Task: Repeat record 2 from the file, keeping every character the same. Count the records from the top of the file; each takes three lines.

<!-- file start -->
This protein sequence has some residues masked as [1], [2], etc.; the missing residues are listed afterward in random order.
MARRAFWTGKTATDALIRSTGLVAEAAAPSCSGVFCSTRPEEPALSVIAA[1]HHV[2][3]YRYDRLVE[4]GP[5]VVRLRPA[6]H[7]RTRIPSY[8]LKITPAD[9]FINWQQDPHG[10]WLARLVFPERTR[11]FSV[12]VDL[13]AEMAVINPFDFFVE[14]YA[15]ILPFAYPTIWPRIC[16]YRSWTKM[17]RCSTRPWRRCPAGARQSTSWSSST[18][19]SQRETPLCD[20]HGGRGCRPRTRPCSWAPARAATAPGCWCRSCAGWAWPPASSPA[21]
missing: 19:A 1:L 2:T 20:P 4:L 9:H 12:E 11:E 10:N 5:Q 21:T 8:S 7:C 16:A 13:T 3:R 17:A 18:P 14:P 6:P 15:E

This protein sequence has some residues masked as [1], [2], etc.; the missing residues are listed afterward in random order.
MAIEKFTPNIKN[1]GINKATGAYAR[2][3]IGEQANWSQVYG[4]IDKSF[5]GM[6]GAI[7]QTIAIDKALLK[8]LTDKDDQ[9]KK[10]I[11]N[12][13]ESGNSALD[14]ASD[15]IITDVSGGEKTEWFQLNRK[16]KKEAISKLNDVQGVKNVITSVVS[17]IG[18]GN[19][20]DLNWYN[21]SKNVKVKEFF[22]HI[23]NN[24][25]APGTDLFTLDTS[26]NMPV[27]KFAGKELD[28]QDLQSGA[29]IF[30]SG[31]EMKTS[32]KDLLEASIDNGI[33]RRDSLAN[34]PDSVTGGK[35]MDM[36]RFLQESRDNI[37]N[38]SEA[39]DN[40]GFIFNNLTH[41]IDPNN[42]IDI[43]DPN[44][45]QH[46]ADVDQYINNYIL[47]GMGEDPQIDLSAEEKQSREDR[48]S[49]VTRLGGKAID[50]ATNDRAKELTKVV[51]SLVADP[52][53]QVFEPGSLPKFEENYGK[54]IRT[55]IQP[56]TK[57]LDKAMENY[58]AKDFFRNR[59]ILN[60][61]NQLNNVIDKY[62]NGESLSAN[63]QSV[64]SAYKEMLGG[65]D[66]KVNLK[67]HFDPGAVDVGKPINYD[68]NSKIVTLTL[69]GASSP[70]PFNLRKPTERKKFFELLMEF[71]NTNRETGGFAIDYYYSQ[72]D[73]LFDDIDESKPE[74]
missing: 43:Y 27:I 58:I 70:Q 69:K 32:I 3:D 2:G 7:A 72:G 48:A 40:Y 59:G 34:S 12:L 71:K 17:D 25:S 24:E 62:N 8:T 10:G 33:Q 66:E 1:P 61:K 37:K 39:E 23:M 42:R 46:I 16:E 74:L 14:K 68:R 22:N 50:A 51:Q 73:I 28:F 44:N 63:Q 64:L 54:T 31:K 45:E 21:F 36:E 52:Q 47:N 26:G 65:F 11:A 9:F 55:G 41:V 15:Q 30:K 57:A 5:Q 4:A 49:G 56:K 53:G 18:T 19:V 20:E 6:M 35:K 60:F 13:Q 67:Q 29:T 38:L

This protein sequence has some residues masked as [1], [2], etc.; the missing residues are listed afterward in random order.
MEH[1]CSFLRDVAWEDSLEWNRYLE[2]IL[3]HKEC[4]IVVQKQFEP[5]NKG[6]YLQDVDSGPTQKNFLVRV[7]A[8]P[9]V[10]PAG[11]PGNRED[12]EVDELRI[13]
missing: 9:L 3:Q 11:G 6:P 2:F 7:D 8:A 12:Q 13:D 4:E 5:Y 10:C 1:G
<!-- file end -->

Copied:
This protein sequence has some residues masked as [1], [2], etc.; the missing residues are listed afterward in random order.
MAIEKFTPNIKN[1]GINKATGAYAR[2][3]IGEQANWSQVYG[4]IDKSF[5]GM[6]GAI[7]QTIAIDKALLK[8]LTDKDDQ[9]KK[10]I[11]N[12][13]ESGNSALD[14]ASD[15]IITDVSGGEKTEWFQLNRK[16]KKEAISKLNDVQGVKNVITSVVS[17]IG[18]GN[19][20]DLNWYN[21]SKNVKVKEFF[22]HI[23]NN[24][25]APGTDLFTLDTS[26]NMPV[27]KFAGKELD[28]QDLQSGA[29]IF[30]SG[31]EMKTS[32]KDLLEASIDNGI[33]RRDSLAN[34]PDSVTGGK[35]MDM[36]RFLQESRDNI[37]N[38]SEA[39]DN[40]GFIFNNLTH[41]IDPNN[42]IDI[43]DPN[44][45]QH[46]ADVDQYINNYIL[47]GMGEDPQIDLSAEEKQSREDR[48]S[49]VTRLGGKAID[50]ATNDRAKELTKVV[51]SLVADP[52][53]QVFEPGSLPKFEENYGK[54]IRT[55]IQP[56]TK[57]LDKAMENY[58]AKDFFRNR[59]ILN[60][61]NQLNNVIDKY[62]NGESLSAN[63]QSV[64]SAYKEMLGG[65]D[66]KVNLK[67]HFDPGAVDVGKPINYD[68]NSKIVTLTL[69]GASSP[70]PFNLRKPTERKKFFELLMEF[71]NTNRETGGFAIDYYYSQ[72]D[73]LFDDIDESKPE[74]
missing: 43:Y 27:I 58:I 70:Q 69:K 32:I 3:D 2:G 7:A 72:G 48:A 40:Y 59:G 34:S 12:L 71:K 17:D 25:S 24:E 62:N 8:T 10:G 33:Q 66:E 1:P 61:K 37:K 39:E 23:M 42:R 46:I 16:E 74:L 14:K 68:R 22:N 50:A 51:Q 73:I 28:F 44:N 63:Q 64:L 54:T 31:K 45:E 21:F 36:E 52:Q 47:N 26:G 65:F 11:A 9:F 55:G 41:V 15:Q 30:K 57:A 5:Q 4:A 49:G 56:K 53:G 18:T 19:V 20:E 6:M 35:K 60:F 13:Q 67:Q 29:T 38:L